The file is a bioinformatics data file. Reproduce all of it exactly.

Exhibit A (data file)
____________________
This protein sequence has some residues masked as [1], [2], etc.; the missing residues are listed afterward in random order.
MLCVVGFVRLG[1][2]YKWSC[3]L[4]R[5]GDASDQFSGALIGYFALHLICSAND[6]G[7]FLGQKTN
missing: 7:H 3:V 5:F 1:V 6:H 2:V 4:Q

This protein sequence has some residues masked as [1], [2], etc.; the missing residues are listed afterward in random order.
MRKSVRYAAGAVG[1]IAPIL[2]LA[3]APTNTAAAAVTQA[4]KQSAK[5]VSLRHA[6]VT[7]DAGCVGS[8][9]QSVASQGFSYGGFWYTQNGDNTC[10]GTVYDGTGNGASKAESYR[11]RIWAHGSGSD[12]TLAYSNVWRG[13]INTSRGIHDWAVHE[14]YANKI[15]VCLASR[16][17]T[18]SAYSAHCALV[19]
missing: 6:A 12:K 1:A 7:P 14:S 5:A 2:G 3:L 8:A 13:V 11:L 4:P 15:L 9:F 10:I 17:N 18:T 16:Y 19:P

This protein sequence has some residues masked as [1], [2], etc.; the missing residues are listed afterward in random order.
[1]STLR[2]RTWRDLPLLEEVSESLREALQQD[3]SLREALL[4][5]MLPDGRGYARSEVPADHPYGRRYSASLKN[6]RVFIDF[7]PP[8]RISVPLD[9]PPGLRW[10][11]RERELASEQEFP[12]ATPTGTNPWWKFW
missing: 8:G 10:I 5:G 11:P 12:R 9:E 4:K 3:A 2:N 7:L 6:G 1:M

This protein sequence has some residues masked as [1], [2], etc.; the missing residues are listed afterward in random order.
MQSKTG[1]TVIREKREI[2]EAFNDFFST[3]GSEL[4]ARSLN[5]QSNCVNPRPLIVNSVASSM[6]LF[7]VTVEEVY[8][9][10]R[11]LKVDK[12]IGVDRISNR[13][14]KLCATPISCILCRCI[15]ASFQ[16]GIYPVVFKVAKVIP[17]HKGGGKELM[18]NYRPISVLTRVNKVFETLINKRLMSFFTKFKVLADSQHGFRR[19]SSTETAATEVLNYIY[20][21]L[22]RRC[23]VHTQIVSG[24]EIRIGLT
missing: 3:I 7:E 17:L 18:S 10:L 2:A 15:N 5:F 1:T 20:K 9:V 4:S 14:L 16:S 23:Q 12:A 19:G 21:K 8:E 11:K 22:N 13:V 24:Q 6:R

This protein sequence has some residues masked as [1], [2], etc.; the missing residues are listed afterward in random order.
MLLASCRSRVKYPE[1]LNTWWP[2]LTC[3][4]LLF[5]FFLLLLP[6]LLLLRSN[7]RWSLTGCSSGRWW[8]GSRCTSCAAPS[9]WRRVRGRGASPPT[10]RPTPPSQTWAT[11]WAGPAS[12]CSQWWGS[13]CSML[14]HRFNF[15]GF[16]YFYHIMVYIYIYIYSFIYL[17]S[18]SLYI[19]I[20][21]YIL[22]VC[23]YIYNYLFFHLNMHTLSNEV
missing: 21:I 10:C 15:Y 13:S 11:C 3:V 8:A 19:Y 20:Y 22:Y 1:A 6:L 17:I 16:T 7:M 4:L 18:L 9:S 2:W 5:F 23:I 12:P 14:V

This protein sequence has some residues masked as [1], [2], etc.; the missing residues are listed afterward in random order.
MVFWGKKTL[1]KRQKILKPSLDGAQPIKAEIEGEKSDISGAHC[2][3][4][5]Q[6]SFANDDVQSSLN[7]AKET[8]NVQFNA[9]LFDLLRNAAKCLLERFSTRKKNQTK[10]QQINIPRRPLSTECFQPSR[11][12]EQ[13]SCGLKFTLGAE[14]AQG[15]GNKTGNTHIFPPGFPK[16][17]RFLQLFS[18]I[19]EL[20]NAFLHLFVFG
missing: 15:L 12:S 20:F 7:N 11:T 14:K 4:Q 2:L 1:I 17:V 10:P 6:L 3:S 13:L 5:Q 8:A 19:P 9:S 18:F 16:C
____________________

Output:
This protein sequence has some residues masked as [1], [2], etc.; the missing residues are listed afterward in random order.
MLCVVGFVRLG[1][2]YKWSC[3]L[4]R[5]GDASDQFSGALIGYFALHLICSAND[6]G[7]FLGQKTN
missing: 7:H 3:V 5:F 1:V 6:H 2:V 4:Q

This protein sequence has some residues masked as [1], [2], etc.; the missing residues are listed afterward in random order.
MRKSVRYAAGAVG[1]IAPIL[2]LA[3]APTNTAAAAVTQA[4]KQSAK[5]VSLRHA[6]VT[7]DAGCVGS[8][9]QSVASQGFSYGGFWYTQNGDNTC[10]GTVYDGTGNGASKAESYR[11]RIWAHGSGSD[12]TLAYSNVWRG[13]INTSRGIHDWAVHE[14]YANKI[15]VCLASR[16][17]T[18]SAYSAHCALV[19]
missing: 6:A 12:K 1:A 7:P 14:S 5:A 2:G 3:L 8:A 13:V 11:L 4:P 15:L 9:F 10:I 17:N 18:T 16:Y 19:P

This protein sequence has some residues masked as [1], [2], etc.; the missing residues are listed afterward in random order.
[1]STLR[2]RTWRDLPLLEEVSESLREALQQD[3]SLREALL[4][5]MLPDGRGYARSEVPADHPYGRRYSASLKN[6]RVFIDF[7]PP[8]RISVPLD[9]PPGLRW[10][11]RERELASEQEFP[12]ATPTGTNPWWKFW
missing: 8:G 10:I 5:G 11:P 12:R 9:E 4:K 3:A 2:N 7:L 6:G 1:M

This protein sequence has some residues masked as [1], [2], etc.; the missing residues are listed afterward in random order.
MQSKTG[1]TVIREKREI[2]EAFNDFFST[3]GSEL[4]ARSLN[5]QSNCVNPRPLIVNSVASSM[6]LF[7]VTVEEVY[8][9][10]R[11]LKVDK[12]IGVDRISNR[13][14]KLCATPISCILCRCI[15]ASFQ[16]GIYPVVFKVAKVIP[17]HKGGGKELM[18]NYRPISVLTRVNKVFETLINKRLMSFFTKFKVLADSQHGFRR[19]SSTETAATEVLNYIY[20][21]L[22]RRC[23]VHTQIVSG[24]EIRIGLT
missing: 3:I 7:E 17:L 18:S 10:L 2:A 15:N 5:F 1:T 20:K 9:V 4:S 14:L 16:S 23:Q 12:A 19:G 21:K 8:E 11:K 22:N 13:V 24:Q 6:R

This protein sequence has some residues masked as [1], [2], etc.; the missing residues are listed afterward in random order.
MLLASCRSRVKYPE[1]LNTWWP[2]LTC[3][4]LLF[5]FFLLLLP[6]LLLLRSN[7]RWSLTGCSSGRWW[8]GSRCTSCAAPS[9]WRRVRGRGASPPT[10]RPTPPSQTWAT[11]WAGPAS[12]CSQWWGS[13]CSML[14]HRFNF[15]GF[16]YFYHIMVYIYIYIYSFIYL[17]S[18]SLYI[19]I[20][21]YIL[22]VC[23]YIYNYLFFHLNMHTLSNEV
missing: 21:I 10:C 15:Y 13:S 11:C 3:V 8:A 19:Y 20:Y 22:Y 1:A 6:L 17:I 16:T 7:M 4:L 18:L 9:S 2:W 5:F 23:I 12:P 14:V

This protein sequence has some residues masked as [1], [2], etc.; the missing residues are listed afterward in random order.
MVFWGKKTL[1]KRQKILKPSLDGAQPIKAEIEGEKSDISGAHC[2][3][4][5]Q[6]SFANDDVQSSLN[7]AKET[8]NVQFNA[9]LFDLLRNAAKCLLERFSTRKKNQTK[10]QQINIPRRPLSTECFQPSR[11][12]EQ[13]SCGLKFTLGAE[14]AQG[15]GNKTGNTHIFPPGFPK[16][17]RFLQLFS[18]I[19]EL[20]NAFLHLFVFG
missing: 15:L 12:S 20:F 7:N 11:T 14:K 4:Q 2:L 1:I 17:V 10:P 6:L 3:S 13:L 5:Q 8:A 19:P 9:S 18:F 16:C